Ted Hughes’ poem "Hawk Roosting” Acknowledging the “Master and Slave Dialectic”
Mr. Fateh Khan Lecturer Department of English language and literature, Gomal University, Dera Ismail Khan.
In “Hawk roosting”, Ted Hughes adopts the portrait of a hawk and shows us the world from his prospective. Literally, the poem revolves around the mind and behavior of this arrogant hawk. The hawk is at the top of power in the wood. He seems omnipotent and shows arrogance. The hawk represents the Nazi Germany and has the same traits as a dictator. In this poem, he is so single-minded and so arrogant that he becomes a parody of human’s authority. Ted Hughes reveals to the reader the hawk's total utter disrespect to his creator through his arrogance. “Hawk roosting” has been analyzed by many critics unfolding the various aspects of it but it has not been completely explored by the vast medium of mind. This paper is an attempt to discuss the poem through Hegel’s Philosophy of Mind in which the hawk believes in “Master and Slave dialectic” Key Word: - Ted Hughes’ Poem “Hawk Roosting”
The superiority of the hawk over all other beings would be the focal point of the entire discussion. The "Hawk Roosting" by Ted Hughes' is one of the earliest poems in which Hughes used birds and animals to imply the nature of man and to reveal fact about how much of man's behavior is instinctual, as opposed to how much of man is ruled by his divine, or God-like, side.1 The hawk, who is the first-person speaker of this poem, speaks entirely of instinctual actions, giving examples of actions that are natural to hawks but repugnant to creatures of conscience2. In fact, Ted Hughes discusses a hawk, his power and his superiority over all beings. Therefore, Ted Hughes humanizes the hawk to underline the negative qualities which exist almost in every human. The hawk is attributed with human characteristics, behavior and even motivation. These aspects are presented in the poem quite clearly to ensure that the reader comprehends that the hawk is a symbol of man. In fact, the body parts of the hawk are humanized because they are referred to as “head” and “feet” instead of the biological names. The poem is about a hawk, resting high up in a tree. Through a dramatic monologue, the poem reveals the hawk to be a steady-minded, rational and believable character. The hawk seems to see himself as the centre of universe and creates an impression of arrogance, as though the world is made for him and for his purposes. In the very first stanza, Ted Hughes begins to hint that what sort of personality the hawk has. “I sit in the top of the wood, my eyes closed.”(Ted Hughes’s Hawk Roosing-1) The above line suggests that the hawk has no fear. This is shown by the words “eyes closed.” Word “top” signifies the superiority of the hawk because he simply does not sit in the wood but he sits in the top of the wood. His status is above all other birds and animals in the forest and he symbolizes the superiority of man over all other living things on the earth. So this high position is an indication of superiority. "My manner is tearing off heads /for the one path of my flight is direct / through the bones of the living." (“Hawk Roosting” 19-20) The stark lack of emotion in this voice, along with the intelligence of the word choices and the pride the hawk feels for himself, have led some readers to believe that the author's intention in writing this poem was to glorify violence, or at least to make violent behavior acceptable. Ted Hughes answered this charge directly in a 1971 interview while` saying, "Actually what I had in mind was that in this hawk, Nature is thinking. Simply Nature. It's not so simple because maybe Nature is no longer so...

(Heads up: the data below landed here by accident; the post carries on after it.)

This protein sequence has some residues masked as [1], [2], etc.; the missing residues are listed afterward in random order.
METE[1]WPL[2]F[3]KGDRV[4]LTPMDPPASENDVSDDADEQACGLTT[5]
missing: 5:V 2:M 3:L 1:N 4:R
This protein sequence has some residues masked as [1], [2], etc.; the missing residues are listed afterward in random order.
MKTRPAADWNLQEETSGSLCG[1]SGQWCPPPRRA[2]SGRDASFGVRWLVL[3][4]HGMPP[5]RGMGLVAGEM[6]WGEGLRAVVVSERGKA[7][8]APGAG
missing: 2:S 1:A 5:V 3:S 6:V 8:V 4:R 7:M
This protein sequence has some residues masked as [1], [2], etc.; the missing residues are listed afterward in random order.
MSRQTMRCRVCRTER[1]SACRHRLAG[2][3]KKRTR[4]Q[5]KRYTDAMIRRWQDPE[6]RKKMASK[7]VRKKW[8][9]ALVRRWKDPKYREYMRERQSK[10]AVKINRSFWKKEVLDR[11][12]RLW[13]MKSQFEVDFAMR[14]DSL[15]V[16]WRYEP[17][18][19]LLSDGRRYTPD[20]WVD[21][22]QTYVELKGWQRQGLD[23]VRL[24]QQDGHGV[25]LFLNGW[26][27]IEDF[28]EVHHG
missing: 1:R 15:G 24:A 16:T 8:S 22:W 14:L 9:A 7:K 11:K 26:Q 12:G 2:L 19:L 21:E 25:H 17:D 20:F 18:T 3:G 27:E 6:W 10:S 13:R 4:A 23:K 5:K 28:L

References: 1. North, Stephen M. The making of Knowledge in Composition. Portsmouth, NH: Heinemann, 1987.
2. Hegel, G.F.W. Encyclopedia of Philosophical Sciences, Translated By William Wallace, London: Oxford University Press, 1985. P. 141
3. Hegel, G.F.W. The Phenomenology of Mind, "The Truth of Self-Certainty. P. 115
4. Hughes, Ted. Hawk Roosting, “In poetry for Students, Vol. 4, Gale Research, 1998.
5. Hawk Roosting Analysis, an essay by ju f2f, College, undergraduate, April, 2004. Retrieved on April, 25, 2013.
6. Waterman, Joseph. The life, work and death of Self-Consciousness in Hegel 's Master- Slave Dialectic, Boston University press, Massachusetts.
7. Ruwan M Jayatunge. Filed under History of Wars, The Psychology of Nazism, P. 351
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